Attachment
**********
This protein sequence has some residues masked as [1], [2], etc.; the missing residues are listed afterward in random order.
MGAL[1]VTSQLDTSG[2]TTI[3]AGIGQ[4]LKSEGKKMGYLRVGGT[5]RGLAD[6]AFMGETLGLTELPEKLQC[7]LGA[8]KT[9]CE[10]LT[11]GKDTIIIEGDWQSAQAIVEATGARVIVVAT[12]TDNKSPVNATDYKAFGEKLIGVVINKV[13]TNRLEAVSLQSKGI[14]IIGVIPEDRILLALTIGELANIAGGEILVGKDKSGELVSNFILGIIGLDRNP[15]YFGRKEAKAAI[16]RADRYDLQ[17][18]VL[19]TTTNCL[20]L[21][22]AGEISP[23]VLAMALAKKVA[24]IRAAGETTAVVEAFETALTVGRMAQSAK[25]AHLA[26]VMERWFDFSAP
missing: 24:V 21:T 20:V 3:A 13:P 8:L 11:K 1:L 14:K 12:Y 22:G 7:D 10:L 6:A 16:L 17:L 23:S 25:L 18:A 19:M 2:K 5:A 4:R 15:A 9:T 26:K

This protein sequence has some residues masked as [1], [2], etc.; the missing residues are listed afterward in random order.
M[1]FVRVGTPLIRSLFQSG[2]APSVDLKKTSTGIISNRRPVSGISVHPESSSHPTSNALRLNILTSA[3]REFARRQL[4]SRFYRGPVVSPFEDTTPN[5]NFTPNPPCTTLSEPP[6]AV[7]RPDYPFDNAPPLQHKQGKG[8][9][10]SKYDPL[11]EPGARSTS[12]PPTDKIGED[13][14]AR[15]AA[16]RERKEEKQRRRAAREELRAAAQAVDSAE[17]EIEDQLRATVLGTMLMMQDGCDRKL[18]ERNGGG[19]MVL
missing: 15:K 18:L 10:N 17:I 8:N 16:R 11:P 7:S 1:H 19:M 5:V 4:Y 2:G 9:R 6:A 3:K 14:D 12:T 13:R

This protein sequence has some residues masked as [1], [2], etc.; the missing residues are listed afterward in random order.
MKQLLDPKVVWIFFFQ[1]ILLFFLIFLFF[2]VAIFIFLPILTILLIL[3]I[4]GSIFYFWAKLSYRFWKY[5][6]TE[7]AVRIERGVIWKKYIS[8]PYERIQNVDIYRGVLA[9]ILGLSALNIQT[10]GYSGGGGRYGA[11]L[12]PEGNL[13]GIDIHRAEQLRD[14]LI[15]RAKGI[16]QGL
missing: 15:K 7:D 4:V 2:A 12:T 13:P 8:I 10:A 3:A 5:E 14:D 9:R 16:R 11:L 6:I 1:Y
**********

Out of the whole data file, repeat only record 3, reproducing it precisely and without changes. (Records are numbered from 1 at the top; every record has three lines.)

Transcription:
This protein sequence has some residues masked as [1], [2], etc.; the missing residues are listed afterward in random order.
MKQLLDPKVVWIFFFQ[1]ILLFFLIFLFF[2]VAIFIFLPILTILLIL[3]I[4]GSIFYFWAKLSYRFWKY[5][6]TE[7]AVRIERGVIWKKYIS[8]PYERIQNVDIYRGVLA[9]ILGLSALNIQT[10]GYSGGGGRYGA[11]L[12]PEGNL[13]GIDIHRAEQLRD[14]LI[15]RAKGI[16]QGL
missing: 15:K 7:D 4:V 2:A 12:T 13:P 8:I 10:A 3:A 5:E 14:D 9:R 16:R 11:L 6:I 1:Y